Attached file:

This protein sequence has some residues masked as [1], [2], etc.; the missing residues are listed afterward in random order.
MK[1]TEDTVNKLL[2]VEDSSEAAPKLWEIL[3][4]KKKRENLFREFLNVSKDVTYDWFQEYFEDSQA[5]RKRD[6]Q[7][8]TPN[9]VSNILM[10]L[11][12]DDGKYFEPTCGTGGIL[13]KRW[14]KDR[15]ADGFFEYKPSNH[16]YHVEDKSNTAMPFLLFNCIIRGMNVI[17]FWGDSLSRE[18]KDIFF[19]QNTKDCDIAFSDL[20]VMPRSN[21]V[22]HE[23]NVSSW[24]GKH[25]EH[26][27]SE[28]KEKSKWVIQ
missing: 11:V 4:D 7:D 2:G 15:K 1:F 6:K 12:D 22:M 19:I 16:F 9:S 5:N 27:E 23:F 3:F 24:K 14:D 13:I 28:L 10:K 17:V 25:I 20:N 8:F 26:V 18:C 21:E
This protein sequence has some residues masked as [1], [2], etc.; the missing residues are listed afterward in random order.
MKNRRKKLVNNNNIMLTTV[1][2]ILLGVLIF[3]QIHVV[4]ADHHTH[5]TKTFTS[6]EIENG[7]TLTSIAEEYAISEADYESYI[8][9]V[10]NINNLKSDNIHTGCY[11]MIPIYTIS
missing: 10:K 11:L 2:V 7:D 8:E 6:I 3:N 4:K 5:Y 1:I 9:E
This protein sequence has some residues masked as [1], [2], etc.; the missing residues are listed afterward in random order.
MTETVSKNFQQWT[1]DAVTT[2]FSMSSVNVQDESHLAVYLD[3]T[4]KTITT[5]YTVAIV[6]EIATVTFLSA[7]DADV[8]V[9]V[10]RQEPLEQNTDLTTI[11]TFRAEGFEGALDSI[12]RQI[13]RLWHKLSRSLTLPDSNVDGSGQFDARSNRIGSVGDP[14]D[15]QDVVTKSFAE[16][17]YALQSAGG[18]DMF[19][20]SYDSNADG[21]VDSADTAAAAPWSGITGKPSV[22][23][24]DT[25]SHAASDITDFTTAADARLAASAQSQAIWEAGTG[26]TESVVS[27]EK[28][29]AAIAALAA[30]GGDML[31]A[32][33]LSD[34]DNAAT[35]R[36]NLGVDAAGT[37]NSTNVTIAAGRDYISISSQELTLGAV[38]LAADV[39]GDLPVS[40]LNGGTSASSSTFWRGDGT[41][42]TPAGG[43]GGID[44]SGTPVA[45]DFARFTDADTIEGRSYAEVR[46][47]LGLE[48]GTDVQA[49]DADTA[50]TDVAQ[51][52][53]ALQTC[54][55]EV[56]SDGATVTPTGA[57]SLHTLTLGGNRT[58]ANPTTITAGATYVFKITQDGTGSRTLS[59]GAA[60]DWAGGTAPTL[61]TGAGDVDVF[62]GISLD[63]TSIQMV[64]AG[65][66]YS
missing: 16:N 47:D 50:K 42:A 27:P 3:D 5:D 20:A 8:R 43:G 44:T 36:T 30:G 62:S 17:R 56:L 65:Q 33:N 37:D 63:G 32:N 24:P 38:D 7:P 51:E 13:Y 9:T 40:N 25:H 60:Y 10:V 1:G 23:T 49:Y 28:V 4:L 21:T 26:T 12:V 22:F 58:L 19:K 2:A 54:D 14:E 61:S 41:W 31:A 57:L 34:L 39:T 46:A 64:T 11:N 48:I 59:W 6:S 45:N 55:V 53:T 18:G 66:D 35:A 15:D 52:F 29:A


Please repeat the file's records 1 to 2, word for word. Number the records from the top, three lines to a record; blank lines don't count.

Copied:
This protein sequence has some residues masked as [1], [2], etc.; the missing residues are listed afterward in random order.
MK[1]TEDTVNKLL[2]VEDSSEAAPKLWEIL[3][4]KKKRENLFREFLNVSKDVTYDWFQEYFEDSQA[5]RKRD[6]Q[7][8]TPN[9]VSNILM[10]L[11][12]DDGKYFEPTCGTGGIL[13]KRW[14]KDR[15]ADGFFEYKPSNH[16]YHVEDKSNTAMPFLLFNCIIRGMNVI[17]FWGDSLSRE[18]KDIFF[19]QNTKDCDIAFSDL[20]VMPRSN[21]V[22]HE[23]NVSSW[24]GKH[25]EH[26][27]SE[28]KEKSKWVIQ
missing: 11:V 4:D 7:D 2:G 15:K 1:F 6:K 12:D 22:M 19:I 16:F 9:S 5:N 27:E 23:F 3:F 24:K 14:D 13:I 28:L 10:K 17:V 25:I 20:N 8:F 26:V 18:C 21:E
This protein sequence has some residues masked as [1], [2], etc.; the missing residues are listed afterward in random order.
MKNRRKKLVNNNNIMLTTV[1][2]ILLGVLIF[3]QIHVV[4]ADHHTH[5]TKTFTS[6]EIENG[7]TLTSIAEEYAISEADYESYI[8][9]V[10]NINNLKSDNIHTGCY[11]MIPIYTIS
missing: 10:K 11:L 2:V 7:D 8:E 6:I 3:N 4:K 5:Y 1:I 9:E